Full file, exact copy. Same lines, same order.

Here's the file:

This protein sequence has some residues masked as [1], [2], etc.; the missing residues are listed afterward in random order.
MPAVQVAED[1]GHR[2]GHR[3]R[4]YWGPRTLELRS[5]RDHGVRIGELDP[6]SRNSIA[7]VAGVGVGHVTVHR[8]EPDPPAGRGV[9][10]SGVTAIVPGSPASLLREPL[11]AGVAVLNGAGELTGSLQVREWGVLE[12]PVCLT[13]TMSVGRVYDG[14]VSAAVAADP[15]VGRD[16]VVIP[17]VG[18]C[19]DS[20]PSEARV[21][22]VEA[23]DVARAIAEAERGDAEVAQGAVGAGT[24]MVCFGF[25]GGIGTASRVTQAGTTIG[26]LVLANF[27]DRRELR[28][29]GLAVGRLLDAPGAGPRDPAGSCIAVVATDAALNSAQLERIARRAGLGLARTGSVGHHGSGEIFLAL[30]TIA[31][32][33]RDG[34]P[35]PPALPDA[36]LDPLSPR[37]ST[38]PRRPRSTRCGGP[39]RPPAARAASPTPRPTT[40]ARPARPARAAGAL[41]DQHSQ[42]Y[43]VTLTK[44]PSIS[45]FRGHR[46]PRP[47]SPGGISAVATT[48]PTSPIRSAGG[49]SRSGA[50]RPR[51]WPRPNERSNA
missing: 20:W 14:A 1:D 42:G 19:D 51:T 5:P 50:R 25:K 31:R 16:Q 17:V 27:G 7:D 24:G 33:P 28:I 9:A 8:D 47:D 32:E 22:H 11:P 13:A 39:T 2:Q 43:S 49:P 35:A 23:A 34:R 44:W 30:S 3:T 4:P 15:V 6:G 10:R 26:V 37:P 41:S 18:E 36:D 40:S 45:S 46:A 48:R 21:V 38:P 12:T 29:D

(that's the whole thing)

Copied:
This protein sequence has some residues masked as [1], [2], etc.; the missing residues are listed afterward in random order.
MPAVQVAED[1]GHR[2]GHR[3]R[4]YWGPRTLELRS[5]RDHGVRIGELDP[6]SRNSIA[7]VAGVGVGHVTVHR[8]EPDPPAGRGV[9][10]SGVTAIVPGSPASLLREPL[11]AGVAVLNGAGELTGSLQVREWGVLE[12]PVCLT[13]TMSVGRVYDG[14]VSAAVAADP[15]VGRD[16]VVIP[17]VG[18]C[19]DS[20]PSEARV[21][22]VEA[23]DVARAIAEAERGDAEVAQGAVGAGT[24]MVCFGF[25]GGIGTASRVTQAGTTIG[26]LVLANF[27]DRRELR[28][29]GLAVGRLLDAPGAGPRDPAGSCIAVVATDAALNSAQLERIARRAGLGLARTGSVGHHGSGEIFLAL[30]TIA[31][32][33]RDG[34]P[35]PPALPDA[36]LDPLSPR[37]ST[38]PRRPRSTRCGGP[39]RPPAARAASPTPRPTT[40]ARPARPARAAGAL[41]DQHSQ[42]Y[43]VTLTK[44]PSIS[45]FRGHR[46]PRP[47]SPGGISAVATT[48]PTSPIRSAGG[49]SRSGA[50]RPR[51]WPRPNERSNA
missing: 20:W 14:A 1:D 42:G 19:D 51:T 5:P 50:R 25:K 31:R 16:Q 17:V 27:G 7:D 24:G 33:P 28:I 9:A 8:D 47:D 32:E 22:H 11:P 13:A 39:T 2:Q 43:S 49:P 35:A 23:A 34:R 44:W 30:S 3:T 4:P 15:V 6:G 10:R 26:V 37:P 41:S 18:E 36:D 40:S 45:S 46:A 48:R 21:V 38:P 12:T 29:D